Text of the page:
|Music by Alistair Lock|
A Review by Joe Ford 12/2/03
Music has always been a crucial part of Doctor Who's success in my eyes. In some stories where the budget has betrayed the production the music has stepped in and saved the day. It has conjoured up the magic of E-space, the horror of Tulloch Moor, the alieness of Thoros Beta, the tragedy of Sharaz Jek and even the rock and roll land of 50's Wales! Music is especially important because it connects with our senses and fires the imagination. And I have to say it, these Big Finish audios need the music to work for them even more, they are the only markers to the excitement and mystery going on. And I am happy to announce Big Finish have some talented people on their staff, these scores rival any full orchestral movie score and sometimes surpass them! Each story has an individual feel so I shall examine them induvidually...
Phantasmagoria: This is such a playful story and the music is suitably cheeky to match the mood. It is obviously a period piece with lots of old fashioned instruments and at times it lays on the Jack the Ripper/Victorian Londomn menace to reveal the sinister dealings of the villan, Sir Nikolas Valentine. Tracks four and six are the most fun though, snappy and melodic. Alistair Lock has created a fine atmospheric piece, I especially love the heavy bass instruments every time Sir Nikolas kidnaps another victim, it is quite scary and leaves you with no doubt of the foul deeds he is getting up to 8/10
The Fearmonger: This is so different in mood and pace it is hard to believe it is written by the same composer. Whilst Phantasmagoria was slower and more atmospheric this is a lot of fast, modern tunes to remind us we are in the the scary world of the future. Indeed the first track, number 9, Night Shooting is probably the best piece both pacey and terrifying with lots of unpredictable and sudden melodies competing for attention. It gives a real sense of tension and fear, ideal for the story. Track 11, Bomb Threat starts off very mysteriously with an echoing sense of dread then WHAM, the rising vloume and stronger instruments explode. Very exciting. That's not to say its all depressing, track 13 is actually a lot of fun playing games with you... it starts out with a haunting violin melody (accompanying the Doctor's beautiful "Butterfly" speech) and then towards the end the darker instruments invade again. It throws you right off balance. Expert stuff: 8.5/10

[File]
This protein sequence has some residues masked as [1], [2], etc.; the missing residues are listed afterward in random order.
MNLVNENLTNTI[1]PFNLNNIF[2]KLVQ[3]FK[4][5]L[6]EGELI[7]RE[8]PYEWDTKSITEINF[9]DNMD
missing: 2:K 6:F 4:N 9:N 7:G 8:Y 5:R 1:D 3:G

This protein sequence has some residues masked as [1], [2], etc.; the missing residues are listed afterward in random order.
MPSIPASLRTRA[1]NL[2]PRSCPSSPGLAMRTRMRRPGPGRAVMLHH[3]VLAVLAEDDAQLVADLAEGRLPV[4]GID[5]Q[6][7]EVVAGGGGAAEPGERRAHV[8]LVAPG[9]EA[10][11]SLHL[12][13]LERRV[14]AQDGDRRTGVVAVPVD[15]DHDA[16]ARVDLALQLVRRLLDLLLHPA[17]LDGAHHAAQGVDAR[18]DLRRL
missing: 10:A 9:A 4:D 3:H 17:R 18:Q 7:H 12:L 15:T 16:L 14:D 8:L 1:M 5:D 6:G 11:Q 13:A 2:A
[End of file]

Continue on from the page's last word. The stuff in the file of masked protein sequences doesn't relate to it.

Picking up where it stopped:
The Marian Conspiracy: My favourite story of the collection. A delightful mixture of fun and period atmosphere. The court of Queen Mary is captured so well, the beauty and the splendour in the dazzling recorder work and the horror of religious persecution with the harp (although I believe these are mostly snythesised instruments). Quite wonderful is track 17 which plays over the Doctor and Evelyn's first argument, it captures the mood wonderfully, the joy of the Doctor finally finding an equal and his exasperation at being talked down to... it's all there in the music. It's the simple instruments that work best here, the tamborine and drums are put to expert use. It doesn't take a full orchestra to create magical music! Track 24, Escape from the Tower, is deliciously fun, a pitter-patter tune suggesting the fun of Evelyn's fake 'illness' to lure in the guard! Great violin work too! A fantastic score: 10/10
The Spectre of Lanyon Moor: Alistair's first foray into more cinematic scores with the extremely powerful first track, Stranded, with a powerful ethereal choirs and strong build up. Of course this is a horror story so we have the whisperings in the background and ghostly music for Evelyn exploring on the moors. The creepy whistle that introduces tracks 27 and 28 is memorably spine tingling. Unfortunately some of the later tracks are quite long and tuneless, tracks 31 and 32 don't appeal to me at all being 4.07 and 4.17 respectively and not containing any of the spooks from earlier. It is the weakest score of the bunch but a lot of the earlier tracks are highly enjoyable indeed. Lots of vocals providing a brilliant taut atmosphere. Track 29, recalling the attack is frightening: 7/10
A fine collection of diverse styles then and worthy of a re-listen or two. These early scores were very important to secure a regular fan base for the Big Finish productions and they succeded admirably. Alistair Lock's first bunch of scores were memorable enough to secure him a long future with Big Finish. His work here is quite astonishing.